I am an Ultra-Conservative, Alpha-Male, True Authentic Leader, Type "C" Personality, who is very active in my community; whether it is donating time, clothes or money for Project Concern or going to Common Council meetings and voicing my opinions. As a blogger, I intend to provide a different viewpoint "The way I see it!" on various world, national and local issues with a few helpful tips & tidbits sprinkled in.
V. Characteristics of Inductive Reasoning
Unlike deductive reasoning, Inductive reasoning is not designed to produce mathematical certainty. Induction occurs when we gather bits of specific information together and use our own knowledge and experience in order to make an observation about what must be true. Inductive reasoning does not use syllogisms, but series of observations, in order to reach a conclusion. Consider the following chains of observations:
Observation: John came to class late this morning.
Observation: John’s hair was uncombed.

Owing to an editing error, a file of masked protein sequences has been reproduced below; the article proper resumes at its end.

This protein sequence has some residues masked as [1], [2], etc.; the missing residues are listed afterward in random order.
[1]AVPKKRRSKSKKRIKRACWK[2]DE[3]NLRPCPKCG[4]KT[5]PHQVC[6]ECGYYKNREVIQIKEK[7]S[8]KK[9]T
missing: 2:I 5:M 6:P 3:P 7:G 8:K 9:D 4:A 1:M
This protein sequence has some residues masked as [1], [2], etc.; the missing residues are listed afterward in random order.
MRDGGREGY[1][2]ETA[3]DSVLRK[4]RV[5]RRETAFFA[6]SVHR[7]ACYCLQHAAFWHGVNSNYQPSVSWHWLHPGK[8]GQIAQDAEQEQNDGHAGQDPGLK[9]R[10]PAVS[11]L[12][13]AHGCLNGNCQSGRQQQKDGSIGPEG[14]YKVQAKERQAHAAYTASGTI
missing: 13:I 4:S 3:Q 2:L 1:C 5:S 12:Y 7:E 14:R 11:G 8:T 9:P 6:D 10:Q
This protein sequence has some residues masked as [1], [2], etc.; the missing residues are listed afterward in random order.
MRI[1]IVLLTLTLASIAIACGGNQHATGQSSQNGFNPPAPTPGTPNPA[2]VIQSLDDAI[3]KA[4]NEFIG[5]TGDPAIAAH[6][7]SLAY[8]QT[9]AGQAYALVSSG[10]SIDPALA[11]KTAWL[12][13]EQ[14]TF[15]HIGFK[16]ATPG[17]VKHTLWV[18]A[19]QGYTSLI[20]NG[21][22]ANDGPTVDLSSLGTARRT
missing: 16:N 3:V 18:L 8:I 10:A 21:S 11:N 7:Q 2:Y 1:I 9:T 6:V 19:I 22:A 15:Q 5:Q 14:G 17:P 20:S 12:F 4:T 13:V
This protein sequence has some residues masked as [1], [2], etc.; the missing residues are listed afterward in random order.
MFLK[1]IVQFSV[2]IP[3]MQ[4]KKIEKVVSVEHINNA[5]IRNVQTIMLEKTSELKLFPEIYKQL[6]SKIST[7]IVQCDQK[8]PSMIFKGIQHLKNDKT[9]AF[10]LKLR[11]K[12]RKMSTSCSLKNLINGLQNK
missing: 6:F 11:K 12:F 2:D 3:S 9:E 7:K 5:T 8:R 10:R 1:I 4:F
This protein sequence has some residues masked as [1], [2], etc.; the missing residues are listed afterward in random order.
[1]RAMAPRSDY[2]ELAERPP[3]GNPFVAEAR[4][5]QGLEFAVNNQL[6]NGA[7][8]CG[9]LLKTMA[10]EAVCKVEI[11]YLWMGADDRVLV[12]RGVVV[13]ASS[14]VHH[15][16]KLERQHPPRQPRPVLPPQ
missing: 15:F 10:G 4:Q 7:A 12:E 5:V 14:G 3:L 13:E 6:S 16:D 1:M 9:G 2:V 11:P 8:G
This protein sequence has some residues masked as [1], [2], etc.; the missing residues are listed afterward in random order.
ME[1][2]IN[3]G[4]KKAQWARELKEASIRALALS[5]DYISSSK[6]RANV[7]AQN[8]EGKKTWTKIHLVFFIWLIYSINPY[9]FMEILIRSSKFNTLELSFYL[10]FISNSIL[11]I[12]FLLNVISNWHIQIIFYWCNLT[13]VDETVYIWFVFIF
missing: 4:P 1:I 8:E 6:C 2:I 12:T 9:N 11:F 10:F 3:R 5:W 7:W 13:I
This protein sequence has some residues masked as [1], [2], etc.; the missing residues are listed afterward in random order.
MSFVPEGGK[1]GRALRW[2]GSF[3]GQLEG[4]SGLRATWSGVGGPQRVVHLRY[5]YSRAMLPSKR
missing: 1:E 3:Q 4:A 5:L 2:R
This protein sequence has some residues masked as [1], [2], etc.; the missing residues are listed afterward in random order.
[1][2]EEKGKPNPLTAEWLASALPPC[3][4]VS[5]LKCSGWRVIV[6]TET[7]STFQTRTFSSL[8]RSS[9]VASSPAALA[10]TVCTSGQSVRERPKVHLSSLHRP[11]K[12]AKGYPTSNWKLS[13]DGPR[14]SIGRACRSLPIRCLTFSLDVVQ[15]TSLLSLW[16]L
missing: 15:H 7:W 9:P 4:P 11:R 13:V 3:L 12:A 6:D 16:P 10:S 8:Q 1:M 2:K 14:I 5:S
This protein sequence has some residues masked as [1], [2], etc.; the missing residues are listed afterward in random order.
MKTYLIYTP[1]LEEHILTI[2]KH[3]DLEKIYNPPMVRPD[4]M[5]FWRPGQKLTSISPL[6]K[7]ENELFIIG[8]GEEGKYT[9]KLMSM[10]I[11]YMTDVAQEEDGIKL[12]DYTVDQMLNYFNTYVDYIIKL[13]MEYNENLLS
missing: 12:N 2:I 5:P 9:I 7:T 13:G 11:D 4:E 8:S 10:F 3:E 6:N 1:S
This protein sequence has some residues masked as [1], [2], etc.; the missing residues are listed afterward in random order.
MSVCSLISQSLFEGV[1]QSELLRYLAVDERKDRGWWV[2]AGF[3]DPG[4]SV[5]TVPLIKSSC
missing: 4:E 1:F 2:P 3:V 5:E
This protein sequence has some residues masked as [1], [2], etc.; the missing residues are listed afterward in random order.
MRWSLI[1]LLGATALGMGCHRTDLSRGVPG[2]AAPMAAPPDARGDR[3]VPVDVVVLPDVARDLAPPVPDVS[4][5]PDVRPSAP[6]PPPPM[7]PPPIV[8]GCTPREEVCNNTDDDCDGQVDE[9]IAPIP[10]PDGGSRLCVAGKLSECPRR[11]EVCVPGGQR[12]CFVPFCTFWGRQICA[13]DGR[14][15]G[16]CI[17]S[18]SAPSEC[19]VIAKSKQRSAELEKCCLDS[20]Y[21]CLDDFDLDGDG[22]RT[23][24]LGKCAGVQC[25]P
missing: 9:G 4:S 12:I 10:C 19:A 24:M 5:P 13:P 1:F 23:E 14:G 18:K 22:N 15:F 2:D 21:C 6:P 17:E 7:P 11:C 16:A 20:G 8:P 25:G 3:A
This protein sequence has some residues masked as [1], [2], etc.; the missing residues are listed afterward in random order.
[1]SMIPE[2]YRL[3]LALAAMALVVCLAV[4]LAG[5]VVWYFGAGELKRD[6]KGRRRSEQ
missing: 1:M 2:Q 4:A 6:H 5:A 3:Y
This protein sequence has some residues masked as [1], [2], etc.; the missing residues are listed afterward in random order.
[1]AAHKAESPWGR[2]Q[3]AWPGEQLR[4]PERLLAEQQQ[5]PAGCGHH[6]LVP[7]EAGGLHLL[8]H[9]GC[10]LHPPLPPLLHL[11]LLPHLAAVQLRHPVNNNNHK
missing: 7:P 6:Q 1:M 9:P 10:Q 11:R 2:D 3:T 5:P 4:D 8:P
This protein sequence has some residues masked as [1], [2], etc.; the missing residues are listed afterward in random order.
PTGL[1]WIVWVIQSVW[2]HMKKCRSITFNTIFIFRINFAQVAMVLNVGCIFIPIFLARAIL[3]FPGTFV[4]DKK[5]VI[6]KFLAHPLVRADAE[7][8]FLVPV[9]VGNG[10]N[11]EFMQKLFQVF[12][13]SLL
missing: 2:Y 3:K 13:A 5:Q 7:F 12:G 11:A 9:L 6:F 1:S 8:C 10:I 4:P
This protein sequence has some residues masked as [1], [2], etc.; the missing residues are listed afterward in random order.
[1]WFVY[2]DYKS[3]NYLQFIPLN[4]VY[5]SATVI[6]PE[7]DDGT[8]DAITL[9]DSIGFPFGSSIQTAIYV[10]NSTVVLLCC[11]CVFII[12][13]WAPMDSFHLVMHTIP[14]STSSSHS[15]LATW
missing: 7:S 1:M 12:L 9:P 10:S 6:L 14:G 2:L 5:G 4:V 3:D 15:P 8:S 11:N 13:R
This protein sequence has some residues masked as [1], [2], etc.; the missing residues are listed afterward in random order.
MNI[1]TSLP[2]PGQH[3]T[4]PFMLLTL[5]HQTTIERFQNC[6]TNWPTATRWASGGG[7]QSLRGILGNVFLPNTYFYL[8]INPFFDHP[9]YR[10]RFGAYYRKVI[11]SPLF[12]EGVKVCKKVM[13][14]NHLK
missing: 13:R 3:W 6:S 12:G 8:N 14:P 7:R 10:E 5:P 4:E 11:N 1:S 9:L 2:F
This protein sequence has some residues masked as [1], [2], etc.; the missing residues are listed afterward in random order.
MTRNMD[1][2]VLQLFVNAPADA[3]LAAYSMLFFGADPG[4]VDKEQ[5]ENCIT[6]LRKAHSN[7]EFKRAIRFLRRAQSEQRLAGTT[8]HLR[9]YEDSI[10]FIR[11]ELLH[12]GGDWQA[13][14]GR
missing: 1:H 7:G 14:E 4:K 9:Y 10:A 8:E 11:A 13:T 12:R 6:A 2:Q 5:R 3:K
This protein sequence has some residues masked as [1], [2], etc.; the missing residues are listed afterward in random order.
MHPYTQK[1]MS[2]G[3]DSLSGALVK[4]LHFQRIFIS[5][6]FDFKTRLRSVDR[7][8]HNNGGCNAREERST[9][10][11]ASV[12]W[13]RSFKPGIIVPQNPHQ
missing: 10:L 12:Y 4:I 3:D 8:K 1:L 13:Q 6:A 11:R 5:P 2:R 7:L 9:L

Prior experience: John is very fussy about his hair.
Conclusion: John overslept
The reasoning process here is directly opposite to that used in deductive syllogisms. Rather than beginning with a general principle (People who comb their hair wake up on time), the chain of evidence begins with an observation and then combines it with the strength of previous observations in order to arrive at a conclusion.
The most basic kind of inductive reasoning is called induction by enumeration, or, more commonly, generalization. You generalize whenever you make a general statement (all salesmen are pushy) based on observations with specific members of that group (the last three salesmen who came to my door were pushy). You also generalize when you make an observation about a specific thing based on other specific things that belong to the same group (my girlfriend’s cousin Ed is a salesman, so he will probably be pushy.) When you use specific observations as the basis of a general conclusion, you are said to be making an inductive leap.